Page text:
Often when you think of a team and kids, you think of competition. In fact, when I looked up the definition of “team” I got this: “a group of players forming one side in a competitive game or sport.” When you think of BOKS – it is a place where we focus not only on making physical activity fun, but it’s where non-competitive skills are paramount. Yet, both of these environments cultivate the benefits of being a part of a team.
At this time of year, many people are following and/or participating in football playoffs, basketball or hockey games. On media sources, it is hard to ignore several learnings on how a team works. Teams that tend to work well together and respect one another seem to have winning records. Teammates learn to work together to achieve a common goal – winning the game. The saying “we are only as strong as our weakest link” rings true in these situations as everyone needs to perform for the group to be successful.
Even individual sports reap the benefits of being part of a team. Striving to get your individual best helps raise up the entire team. Winning a race is not just a win for the individual, but for the team as a whole. Practicing for an individual race, whether it be a cross-country run, a 500m swim, or a ski slalom, you aren’t practicing alone, but with a group of people who share your same passion and will share not only your success but also your challenges.
BOKS, on the other hand, is not focused on winning, but the many benefits of teamwork still thrive. I found another definition of team which was created by Northwestern Kellogg School of Business. It states that a “team is a group of individuals working together to achieve their goal.” So many of our games and skill work are based on teamwork. Kids involved with BOKS will often have the opportunity to work with a team that includes different ages and sizes. These teams must work together to complete a skill or activity. There is one game we play called “OVER UNDER”. In this game, we have “teams” of about five kids each that will form lines. The first kid will have a small object that they are going to pass over their head to the kid behind them, then that second child will pass the object between their legs to the kid behind them and so on and so on, until all kids have passed the object. In respect to teamwork, kids get to figure out that they will have to work together to make this game a success. The smaller, younger kids on the team may have trouble passing the object overhead, but are quite skilled at getting the object through their legs. The older kids need to figure a way to make the younger kids feel comfortable enough to listen to their directions on which way the object should go. Encouraging one another on this team is another key to a successful completion of this game.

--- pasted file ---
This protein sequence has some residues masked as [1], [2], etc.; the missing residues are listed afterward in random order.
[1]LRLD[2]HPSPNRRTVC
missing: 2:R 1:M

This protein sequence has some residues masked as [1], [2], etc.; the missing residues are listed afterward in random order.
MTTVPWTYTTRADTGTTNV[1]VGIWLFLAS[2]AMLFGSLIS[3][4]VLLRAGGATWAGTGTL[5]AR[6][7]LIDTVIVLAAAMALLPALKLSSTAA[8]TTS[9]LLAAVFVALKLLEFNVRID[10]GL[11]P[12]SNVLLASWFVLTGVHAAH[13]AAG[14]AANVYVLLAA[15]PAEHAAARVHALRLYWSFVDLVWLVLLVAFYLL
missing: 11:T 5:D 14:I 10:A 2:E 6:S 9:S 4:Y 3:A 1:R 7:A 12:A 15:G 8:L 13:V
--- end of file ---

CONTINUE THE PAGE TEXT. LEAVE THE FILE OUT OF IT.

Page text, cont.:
Our Five Favorite Teamwork Benefits at BOKS:
Written by: BOKS US Team
Translated by: Windri Rusli, BOKS Indonesia